Like a River Glorious Page 23

I grab his bloody, scraped-up hand and squeeze tight. “Go get Jasper,” I order Jefferson. “As fast as you can.”

Jefferson takes off at a sprint.

“Lee . . .” Martin actually smiles, and my heart hurts so bad I think it might burst. “I’m glad you’re here.”

“What happened?” He’s not breathing enough. Just short, shallow gasps every few seconds. His hand in mine is limp and cold, like it’s already dead.

“Don’t know. Heard something. Mucking around in the grass. Went to check.” His eyes flutter closed.


He startles awake. “Something hit my head. I fell. Think my leg’s broke, but I’m not sure. Can’t feel it. Can’t feel anything.”

“Your leg’s fine. Nothing Jasper can’t fix.”

“Liar. You got any water? Throat hurts . . .”

“No, I . . . Wait.” I get to my feet. “I’ll be right back.”

I dash toward the creek, sliding across gravelly shale. The water runs fast and clear up here above the pond. Tiny trout dart to safety as I lean over the edge. I rip off my neckerchief and soak it, but the water that drips from it is black with soot. I wring it out, rinse again, and repeat the process two more times until the water runs clear. One last time, I dip the neckerchief and let it absorb all the water it can hold.

With it cupped in my hands, I race back to where Martin lies and crouch beside him. “Open your mouth,” I command.

He does, and I let water drip from the kerchief between his cracked lips. He chokes a little but manages to swallow, so I squeeze the fabric to give him a steady stream, which he gulps eagerly.

“Want some more? I can get—”

“You think I’ll see her soon?”


“My sister.”


He sighs. “Ja. Therese.” His voice is getting fainter. “I hated her. She was so bossy. So good. Vater loved her best. But then she died, and I realized it wasn’t true. . . . I didn’t hate her at all.”

His blue eyes have taken on a glazed look, like he’s only half in his head anymore.

I say, “I’m sure it will be a long time before you see Therese.”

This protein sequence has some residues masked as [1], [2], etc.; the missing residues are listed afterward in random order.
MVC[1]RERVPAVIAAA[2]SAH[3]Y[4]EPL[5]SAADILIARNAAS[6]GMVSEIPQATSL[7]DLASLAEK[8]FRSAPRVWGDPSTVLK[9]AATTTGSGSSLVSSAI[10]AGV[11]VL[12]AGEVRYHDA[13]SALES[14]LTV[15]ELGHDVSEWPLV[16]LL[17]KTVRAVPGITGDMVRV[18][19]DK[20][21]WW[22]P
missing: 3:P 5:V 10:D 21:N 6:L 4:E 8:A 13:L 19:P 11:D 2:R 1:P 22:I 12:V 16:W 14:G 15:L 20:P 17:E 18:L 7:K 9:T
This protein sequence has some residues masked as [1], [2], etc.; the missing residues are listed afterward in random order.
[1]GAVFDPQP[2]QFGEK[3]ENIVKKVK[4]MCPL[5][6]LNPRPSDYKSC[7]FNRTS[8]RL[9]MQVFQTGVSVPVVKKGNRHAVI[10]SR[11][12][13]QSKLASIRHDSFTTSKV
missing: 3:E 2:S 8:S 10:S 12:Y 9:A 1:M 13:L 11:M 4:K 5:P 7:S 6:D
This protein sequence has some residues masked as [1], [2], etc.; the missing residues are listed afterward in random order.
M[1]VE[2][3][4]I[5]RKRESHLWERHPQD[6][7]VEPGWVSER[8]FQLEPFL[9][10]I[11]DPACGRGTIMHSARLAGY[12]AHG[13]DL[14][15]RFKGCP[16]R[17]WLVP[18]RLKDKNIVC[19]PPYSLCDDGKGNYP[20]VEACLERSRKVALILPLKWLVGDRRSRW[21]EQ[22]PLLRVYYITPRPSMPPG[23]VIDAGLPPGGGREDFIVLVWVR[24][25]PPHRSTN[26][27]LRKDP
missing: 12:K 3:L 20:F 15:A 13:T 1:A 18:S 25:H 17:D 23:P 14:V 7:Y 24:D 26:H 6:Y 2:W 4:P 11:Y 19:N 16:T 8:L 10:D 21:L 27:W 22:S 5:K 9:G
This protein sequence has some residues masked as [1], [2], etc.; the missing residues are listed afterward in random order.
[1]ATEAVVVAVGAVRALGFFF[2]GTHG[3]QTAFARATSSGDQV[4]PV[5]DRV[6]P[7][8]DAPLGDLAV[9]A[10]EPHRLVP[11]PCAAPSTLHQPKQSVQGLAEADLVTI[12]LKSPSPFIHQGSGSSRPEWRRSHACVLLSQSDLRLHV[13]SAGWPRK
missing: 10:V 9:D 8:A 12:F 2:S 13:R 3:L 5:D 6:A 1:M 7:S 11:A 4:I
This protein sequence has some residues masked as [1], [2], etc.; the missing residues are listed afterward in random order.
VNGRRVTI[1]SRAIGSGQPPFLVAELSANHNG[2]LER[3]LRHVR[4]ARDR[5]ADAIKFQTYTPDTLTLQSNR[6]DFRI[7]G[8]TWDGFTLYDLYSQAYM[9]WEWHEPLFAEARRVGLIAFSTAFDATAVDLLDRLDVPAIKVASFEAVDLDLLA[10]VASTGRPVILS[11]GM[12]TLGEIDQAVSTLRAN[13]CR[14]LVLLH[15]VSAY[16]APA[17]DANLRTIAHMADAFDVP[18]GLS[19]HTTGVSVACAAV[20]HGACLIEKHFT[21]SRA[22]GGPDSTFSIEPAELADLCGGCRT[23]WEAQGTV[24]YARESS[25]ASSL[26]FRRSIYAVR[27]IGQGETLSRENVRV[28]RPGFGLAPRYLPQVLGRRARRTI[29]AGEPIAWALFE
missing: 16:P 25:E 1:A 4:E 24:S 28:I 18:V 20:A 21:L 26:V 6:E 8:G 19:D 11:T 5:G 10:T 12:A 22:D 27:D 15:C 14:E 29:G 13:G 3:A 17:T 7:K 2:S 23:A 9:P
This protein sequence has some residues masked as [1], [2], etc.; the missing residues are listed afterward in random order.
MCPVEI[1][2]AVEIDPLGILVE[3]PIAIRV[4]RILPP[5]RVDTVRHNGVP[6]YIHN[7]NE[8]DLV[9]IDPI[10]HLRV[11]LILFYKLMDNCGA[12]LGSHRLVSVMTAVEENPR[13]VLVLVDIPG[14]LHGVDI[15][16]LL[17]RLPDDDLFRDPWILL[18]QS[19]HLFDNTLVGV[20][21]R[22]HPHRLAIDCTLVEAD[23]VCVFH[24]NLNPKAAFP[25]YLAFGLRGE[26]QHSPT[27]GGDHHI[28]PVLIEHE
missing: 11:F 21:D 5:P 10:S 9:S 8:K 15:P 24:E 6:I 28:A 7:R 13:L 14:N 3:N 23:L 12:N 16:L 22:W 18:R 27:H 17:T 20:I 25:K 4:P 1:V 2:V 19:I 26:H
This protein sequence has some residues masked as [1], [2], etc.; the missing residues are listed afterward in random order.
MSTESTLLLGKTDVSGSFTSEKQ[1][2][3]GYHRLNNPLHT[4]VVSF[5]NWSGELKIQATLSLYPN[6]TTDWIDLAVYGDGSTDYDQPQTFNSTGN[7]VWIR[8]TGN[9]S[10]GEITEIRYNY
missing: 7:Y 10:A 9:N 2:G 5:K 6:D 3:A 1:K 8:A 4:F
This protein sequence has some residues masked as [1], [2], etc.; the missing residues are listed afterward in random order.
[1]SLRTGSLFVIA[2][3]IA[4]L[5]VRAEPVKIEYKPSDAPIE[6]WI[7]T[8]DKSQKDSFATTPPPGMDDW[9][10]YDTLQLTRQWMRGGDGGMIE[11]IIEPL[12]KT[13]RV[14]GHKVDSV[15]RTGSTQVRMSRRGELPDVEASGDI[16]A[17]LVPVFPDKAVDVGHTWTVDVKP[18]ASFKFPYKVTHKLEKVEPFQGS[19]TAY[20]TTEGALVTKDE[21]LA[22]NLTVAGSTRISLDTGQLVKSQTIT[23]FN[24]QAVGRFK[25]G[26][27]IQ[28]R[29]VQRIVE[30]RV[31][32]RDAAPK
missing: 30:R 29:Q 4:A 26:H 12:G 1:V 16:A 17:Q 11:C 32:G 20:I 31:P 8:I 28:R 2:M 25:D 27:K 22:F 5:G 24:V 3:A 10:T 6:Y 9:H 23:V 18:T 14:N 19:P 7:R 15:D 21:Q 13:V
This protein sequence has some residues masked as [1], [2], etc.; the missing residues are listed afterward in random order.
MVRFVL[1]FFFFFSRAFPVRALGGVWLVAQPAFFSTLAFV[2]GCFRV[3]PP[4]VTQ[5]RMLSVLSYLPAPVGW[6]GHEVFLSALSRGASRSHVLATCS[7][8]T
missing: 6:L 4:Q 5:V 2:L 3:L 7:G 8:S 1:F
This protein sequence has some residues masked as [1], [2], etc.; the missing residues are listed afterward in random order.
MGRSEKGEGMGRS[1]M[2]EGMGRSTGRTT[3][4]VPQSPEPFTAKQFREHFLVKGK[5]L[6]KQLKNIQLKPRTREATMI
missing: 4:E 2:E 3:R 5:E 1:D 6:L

“Liar. Leah the liar. Lying Lee.”

I’m about to protest, but running footsteps come up behind me. It’s Jefferson and Jasper, with Becky, Olive, and Henry on their heels.

Jasper drops his medicine chest on the ground beside me and grabs Martin’s hand to feel the pulse in his wrist. “What happened?”

“Something hit him on the head. He fell.”

“Hey, Doc,” Martin says with forced cheer.

“How’s that head feel?” Jasper asks. Carefully, he reaches behind Martin’s head with both hands and gently palpates with his fingertips.


“Sorry about this, Martin, but I have to see if your skull is intact.”

“Is it?”

A pause. “No.”

“Didn’t think so.”

Olive creeps forward and slips her hand into mine.

“Mrs. Joyner,” Jasper says. “While I examine Martin, will you give him the laudanum?”

Becky wipes her hands on her soot-filthy skirt and reaches into the chest for the glass bottle. “How much?”

“All of it.”

“But won’t that—”

“All of it.”

Becky straightens. “I see.”

“We should have gotten here earlier,” I say. “Instead of worrying about that fire. We should have—”

“Wouldn’t have made a difference,” Jasper whispers, for my ears only.

He doesn’t even bother to examine Martin’s broken leg. Instead he unbuttons the boy’s shirt and taps various places on his abdomen, occasionally pausing to put his ear to Martin’s chest and listen. Meanwhile, Becky tips the bottle to Martin’s lips. His face wrinkles at the taste, but he swallows.

Olive’s hand slips out of mine. She takes some clean cloth from Jasper’s chest, pours water from a canteen over it, and begins to bathe Martin’s face.

“Jeff,” Martin says, and Jefferson is beside him in an instant. “Send all my gold to Mutter, yes? And tell her I’m sorry. I’m sorry I left—”

“Don’t worry about it,” Jefferson says. “You’ll be back to hunting rabbits with me in no time.”

“Please, Jeff.”

A muscle in Jefferson’s jaw twitches. “All right.”

“That laudanum,” Martin says dreamily, eyelids fluttering. “No wonder Mr. Joyner liked it so much.”

“Olive,” Jasper says in a tight voice. “Bend over Martin’s mouth and listen carefully to his breathing for a moment.”

Her eyes are huge and bright in her face as she follows his instructions.

“You hear that?” Jasper says. “The wheeze? Can you hear how moist it is?”

Olive nods, blinking hard to keep tears back.

“Remember that,” Jasper says. “We’re going to talk about it later.”

“Okay, Jasper.”

Martin’s eyes don’t close, but the light leaves them. He’s still breathing, though. Just a little. He’s not dead.

Henry’s singing voice suddenly fills the air, a high, clear tenor that echoes through the hills.

Hidden in the hollow, of His blessed hand

Never foe can follow, never traitor stand

Not a surge of worry, not a shade of care—

Martin gasps once, loud and strong, and then . . . nothing.

We all stay a moment, just staring down at him. From behind me comes the hiccupping sound of Becky Joyner’s sobbing. Olive crawls into my lap and buries her face in my chest. I wrap my arms around her.

Jefferson swears softly, using a word I’ve never heard from his mouth before. He turns away so we can’t see his face.

“Let’s get him back to camp,” Jasper says, his voice so tight and controlled it makes my chest ache. “Find a place to bury him.”

“But what happened?” Becky practically shrieks. “I don’t understand! Hampton was hit on the head and he’s going to be fine. What’s a little broken leg to you? You’re a doctor! You could have fixed—”

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